Series:

Brett Graham

Abstract

This paper explains how recent advances in NLP technology can be harnessed to search for allusions and influences. The algorithms that have been used in several recent projects in the Digital Humanities are briefly analyzed with the aim of determining how effective these algorithms are in detecting the variety of reference forms that were used in ancient literature. Using the lessons learned from this analysis, a generic NLP algorithm is presented, including a set of syntax rules for textual references. The algorithm is designed to be generic so that it can be used to detect any type of textual reference in any type of text (or even an oral allusion to an oral speech). Finally, the benefits of this approach are highlighted using the results from testing the algorithm on the Pastoral Epistles.

Adrienne R. McLean, Sherry N.N. Du, Jasmine A. Choi, Brett M. Culbert, Erin S. McCallum, Graham R. Scott and Sigal Balshine

Abstract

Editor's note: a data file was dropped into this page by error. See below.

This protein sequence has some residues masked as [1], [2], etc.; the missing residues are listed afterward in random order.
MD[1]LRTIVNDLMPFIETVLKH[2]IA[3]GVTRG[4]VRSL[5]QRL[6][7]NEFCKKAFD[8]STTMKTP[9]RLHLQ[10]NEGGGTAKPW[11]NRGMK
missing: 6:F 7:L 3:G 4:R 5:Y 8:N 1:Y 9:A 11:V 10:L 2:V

Wastewater from municipal, agricultural and industrial sources is a pervasive contaminant of aquatic environments worldwide. Most studies that have investigated the negative impacts of wastewater on organisms have taken place in a laboratory. Here, we tested whether fish behaviour is altered by exposure to environmentally relevant concentrations of wastewater effluent in the field. We caged bluegill sunfish (Lepomis macrochirus) for 28 days at two sites downstream (adjacent to and 870 m) from a wastewater treatment plant and at a reference site without wastewater inputs. We found that exposed fish had a dampened response to simulated predation compared to unexposed fish, suggesting that fish may be at greater risk of predation after exposure to wastewater effluent. Fish held at the different sites did not differ in activity and exploration. Our results suggest that predator avoidance may be impaired in fish exposed to wastewater effluent, which could have detrimental implications for aquatic communities.